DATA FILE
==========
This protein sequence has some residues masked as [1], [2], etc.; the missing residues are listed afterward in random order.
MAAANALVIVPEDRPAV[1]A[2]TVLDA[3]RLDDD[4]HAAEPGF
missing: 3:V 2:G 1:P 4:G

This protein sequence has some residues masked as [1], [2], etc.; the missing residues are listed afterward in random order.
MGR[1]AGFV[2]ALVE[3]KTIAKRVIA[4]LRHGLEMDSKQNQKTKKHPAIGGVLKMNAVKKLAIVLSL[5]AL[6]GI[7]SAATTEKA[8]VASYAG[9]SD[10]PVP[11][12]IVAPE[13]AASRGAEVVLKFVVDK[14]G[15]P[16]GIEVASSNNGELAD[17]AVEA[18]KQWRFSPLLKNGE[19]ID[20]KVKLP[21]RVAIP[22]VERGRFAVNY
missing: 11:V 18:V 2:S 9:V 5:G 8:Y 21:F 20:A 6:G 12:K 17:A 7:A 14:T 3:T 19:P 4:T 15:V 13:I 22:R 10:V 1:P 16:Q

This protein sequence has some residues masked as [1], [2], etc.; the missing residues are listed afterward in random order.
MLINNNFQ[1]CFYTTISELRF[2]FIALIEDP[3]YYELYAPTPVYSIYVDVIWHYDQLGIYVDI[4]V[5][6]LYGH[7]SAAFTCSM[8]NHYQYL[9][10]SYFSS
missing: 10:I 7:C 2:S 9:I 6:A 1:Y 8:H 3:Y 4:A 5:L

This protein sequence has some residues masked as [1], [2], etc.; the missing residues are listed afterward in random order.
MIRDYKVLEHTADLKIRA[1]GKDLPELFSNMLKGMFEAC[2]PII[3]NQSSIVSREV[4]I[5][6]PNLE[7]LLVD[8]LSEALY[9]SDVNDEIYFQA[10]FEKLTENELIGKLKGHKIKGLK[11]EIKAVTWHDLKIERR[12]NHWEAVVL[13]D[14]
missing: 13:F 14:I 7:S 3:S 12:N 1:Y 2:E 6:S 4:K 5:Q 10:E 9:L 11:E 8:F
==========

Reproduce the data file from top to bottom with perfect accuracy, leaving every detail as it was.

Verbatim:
This protein sequence has some residues masked as [1], [2], etc.; the missing residues are listed afterward in random order.
MAAANALVIVPEDRPAV[1]A[2]TVLDA[3]RLDDD[4]HAAEPGF
missing: 3:V 2:G 1:P 4:G

This protein sequence has some residues masked as [1], [2], etc.; the missing residues are listed afterward in random order.
MGR[1]AGFV[2]ALVE[3]KTIAKRVIA[4]LRHGLEMDSKQNQKTKKHPAIGGVLKMNAVKKLAIVLSL[5]AL[6]GI[7]SAATTEKA[8]VASYAG[9]SD[10]PVP[11][12]IVAPE[13]AASRGAEVVLKFVVDK[14]G[15]P[16]GIEVASSNNGELAD[17]AVEA[18]KQWRFSPLLKNGE[19]ID[20]KVKLP[21]RVAIP[22]VERGRFAVNY
missing: 11:V 18:V 2:S 9:V 5:G 8:Y 21:F 20:A 6:G 12:K 17:A 7:A 14:T 3:T 19:P 4:T 15:V 13:I 22:R 10:V 1:P 16:Q

This protein sequence has some residues masked as [1], [2], etc.; the missing residues are listed afterward in random order.
MLINNNFQ[1]CFYTTISELRF[2]FIALIEDP[3]YYELYAPTPVYSIYVDVIWHYDQLGIYVDI[4]V[5][6]LYGH[7]SAAFTCSM[8]NHYQYL[9][10]SYFSS
missing: 10:I 7:C 2:S 9:I 6:A 1:Y 8:H 3:Y 4:A 5:L

This protein sequence has some residues masked as [1], [2], etc.; the missing residues are listed afterward in random order.
MIRDYKVLEHTADLKIRA[1]GKDLPELFSNMLKGMFEAC[2]PII[3]NQSSIVSREV[4]I[5][6]PNLE[7]LLVD[8]LSEALY[9]SDVNDEIYFQA[10]FEKLTENELIGKLKGHKIKGLK[11]EIKAVTWHDLKIERR[12]NHWEAVVL[13]D[14]
missing: 13:F 14:I 7:S 3:S 12:N 1:Y 2:E 6:S 4:K 5:Q 10:E 9:L 11:E 8:F